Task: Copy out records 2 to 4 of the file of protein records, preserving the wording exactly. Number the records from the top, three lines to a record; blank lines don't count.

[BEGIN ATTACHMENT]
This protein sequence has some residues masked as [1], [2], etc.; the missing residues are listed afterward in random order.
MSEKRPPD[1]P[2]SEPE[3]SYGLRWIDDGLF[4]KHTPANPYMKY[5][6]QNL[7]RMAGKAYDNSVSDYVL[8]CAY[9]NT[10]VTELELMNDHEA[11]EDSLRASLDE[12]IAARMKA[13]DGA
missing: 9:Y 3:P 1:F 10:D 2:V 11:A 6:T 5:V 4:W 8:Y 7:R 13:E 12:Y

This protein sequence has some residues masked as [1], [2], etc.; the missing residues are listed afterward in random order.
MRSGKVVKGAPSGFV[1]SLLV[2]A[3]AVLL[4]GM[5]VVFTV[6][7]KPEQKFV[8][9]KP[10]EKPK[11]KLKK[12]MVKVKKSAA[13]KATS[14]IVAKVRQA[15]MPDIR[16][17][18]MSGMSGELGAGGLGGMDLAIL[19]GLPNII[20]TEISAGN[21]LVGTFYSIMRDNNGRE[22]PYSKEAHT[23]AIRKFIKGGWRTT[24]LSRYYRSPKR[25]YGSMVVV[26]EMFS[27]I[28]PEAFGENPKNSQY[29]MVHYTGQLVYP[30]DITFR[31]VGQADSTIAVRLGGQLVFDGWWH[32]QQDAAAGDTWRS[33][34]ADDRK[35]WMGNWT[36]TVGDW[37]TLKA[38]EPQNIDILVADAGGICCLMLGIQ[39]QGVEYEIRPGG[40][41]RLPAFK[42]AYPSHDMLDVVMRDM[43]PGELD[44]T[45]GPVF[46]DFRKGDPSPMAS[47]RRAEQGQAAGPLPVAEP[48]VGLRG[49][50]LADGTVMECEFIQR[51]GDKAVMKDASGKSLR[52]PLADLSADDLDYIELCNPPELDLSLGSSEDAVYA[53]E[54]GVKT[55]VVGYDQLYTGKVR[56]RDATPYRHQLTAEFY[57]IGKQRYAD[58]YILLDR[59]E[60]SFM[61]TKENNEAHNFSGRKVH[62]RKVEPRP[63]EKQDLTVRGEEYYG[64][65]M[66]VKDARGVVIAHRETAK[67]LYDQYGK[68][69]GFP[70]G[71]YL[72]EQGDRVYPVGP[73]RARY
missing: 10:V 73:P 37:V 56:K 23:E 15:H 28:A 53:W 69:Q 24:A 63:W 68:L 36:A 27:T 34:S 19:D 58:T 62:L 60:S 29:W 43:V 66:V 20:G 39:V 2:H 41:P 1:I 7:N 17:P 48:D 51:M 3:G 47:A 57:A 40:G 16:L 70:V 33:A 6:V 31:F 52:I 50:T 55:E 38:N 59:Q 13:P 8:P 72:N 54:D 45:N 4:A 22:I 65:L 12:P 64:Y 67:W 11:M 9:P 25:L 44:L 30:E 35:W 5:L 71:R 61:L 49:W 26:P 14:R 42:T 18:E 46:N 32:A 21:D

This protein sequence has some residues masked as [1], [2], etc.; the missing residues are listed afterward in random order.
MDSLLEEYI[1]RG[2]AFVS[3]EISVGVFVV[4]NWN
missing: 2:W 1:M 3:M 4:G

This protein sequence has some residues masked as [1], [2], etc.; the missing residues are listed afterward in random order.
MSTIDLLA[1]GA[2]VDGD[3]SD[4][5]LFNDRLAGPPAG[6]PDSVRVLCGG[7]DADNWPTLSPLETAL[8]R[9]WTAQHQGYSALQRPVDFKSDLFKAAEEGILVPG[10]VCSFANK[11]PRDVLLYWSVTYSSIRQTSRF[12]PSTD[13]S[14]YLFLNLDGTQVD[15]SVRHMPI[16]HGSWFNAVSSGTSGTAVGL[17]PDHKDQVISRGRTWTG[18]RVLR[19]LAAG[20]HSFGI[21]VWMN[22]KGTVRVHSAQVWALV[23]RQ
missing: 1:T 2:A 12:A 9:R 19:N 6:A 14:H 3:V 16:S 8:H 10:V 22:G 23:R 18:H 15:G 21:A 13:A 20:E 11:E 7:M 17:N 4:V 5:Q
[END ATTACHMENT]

This protein sequence has some residues masked as [1], [2], etc.; the missing residues are listed afterward in random order.
MRSGKVVKGAPSGFV[1]SLLV[2]A[3]AVLL[4]GM[5]VVFTV[6][7]KPEQKFV[8][9]KP[10]EKPK[11]KLKK[12]MVKVKKSAA[13]KATS[14]IVAKVRQA[15]MPDIR[16][17][18]MSGMSGELGAGGLGGMDLAIL[19]GLPNII[20]TEISAGN[21]LVGTFYSIMRDNNGRE[22]PYSKEAHT[23]AIRKFIKGGWRTT[24]LSRYYRSPKR[25]YGSMVVV[26]EMFS[27]I[28]PEAFGENPKNSQY[29]MVHYTGQLVYP[30]DITFR[31]VGQADSTIAVRLGGQLVFDGWWH[32]QQDAAAGDTWRS[33][34]ADDRK[35]WMGNWT[36]TVGDW[37]TLKA[38]EPQNIDILVADAGGICCLMLGIQ[39]QGVEYEIRPGG[40][41]RLPAFK[42]AYPSHDMLDVVMRDM[43]PGELD[44]T[45]GPVF[46]DFRKGDPSPMAS[47]RRAEQGQAAGPLPVAEP[48]VGLRG[49][50]LADGTVMECEFIQR[51]GDKAVMKDASGKSLR[52]PLADLSADDLDYIELCNPPELDLSLGSSEDAVYA[53]E[54]GVKT[55]VVGYDQLYTGKVR[56]RDATPYRHQLTAEFY[57]IGKQRYAD[58]YILLDR[59]E[60]SFM[61]TKENNEAHNFSGRKVH[62]RKVEPRP[63]EKQDLTVRGEEYYG[64][65]M[66]VKDARGVVIAHRETAK[67]LYDQYGK[68][69]GFP[70]G[71]YL[72]EQGDRVYPVGP[73]RARY
missing: 10:V 73:P 37:V 56:K 23:E 15:H 28:A 53:W 69:Q 24:A 63:W 68:L 36:A 27:T 34:S 19:D 58:T 62:L 60:S 29:W 43:V 66:V 20:G 39:V 2:H 41:P 1:I 7:N 17:P 48:D 51:M 3:G 47:A 57:A 40:G 16:L 70:V 33:A 6:V 31:F 52:I 50:T 55:E 38:N 59:Q 13:P 8:P 72:N 54:D 45:N 4:A 22:I 65:L 12:P 64:Y 67:W 11:M 9:P 25:L 44:L 30:E 35:W 5:L 71:R 61:L 49:W 26:P 14:R 42:T 18:E 46:N 32:A 21:D

This protein sequence has some residues masked as [1], [2], etc.; the missing residues are listed afterward in random order.
MDSLLEEYI[1]RG[2]AFVS[3]EISVGVFVV[4]NWN
missing: 2:W 1:M 3:M 4:G

This protein sequence has some residues masked as [1], [2], etc.; the missing residues are listed afterward in random order.
MSTIDLLA[1]GA[2]VDGD[3]SD[4][5]LFNDRLAGPPAG[6]PDSVRVLCGG[7]DADNWPTLSPLETAL[8]R[9]WTAQHQGYSALQRPVDFKSDLFKAAEEGILVPG[10]VCSFANK[11]PRDVLLYWSVTYSSIRQTSRF[12]PSTD[13]S[14]YLFLNLDGTQVD[15]SVRHMPI[16]HGSWFNAVSSGTSGTAVGL[17]PDHKDQVISRGRTWTG[18]RVLR[19]LAAG[20]HSFGI[21]VWMN[22]KGTVRVHSAQVWALV[23]RQ
missing: 1:T 2:A 12:A 9:R 19:N 6:A 14:H 3:V 16:S 8:H 10:V 22:G 23:R 18:H 15:G 21:A 13:A 20:E 11:E 7:M 17:N 4:V 5:Q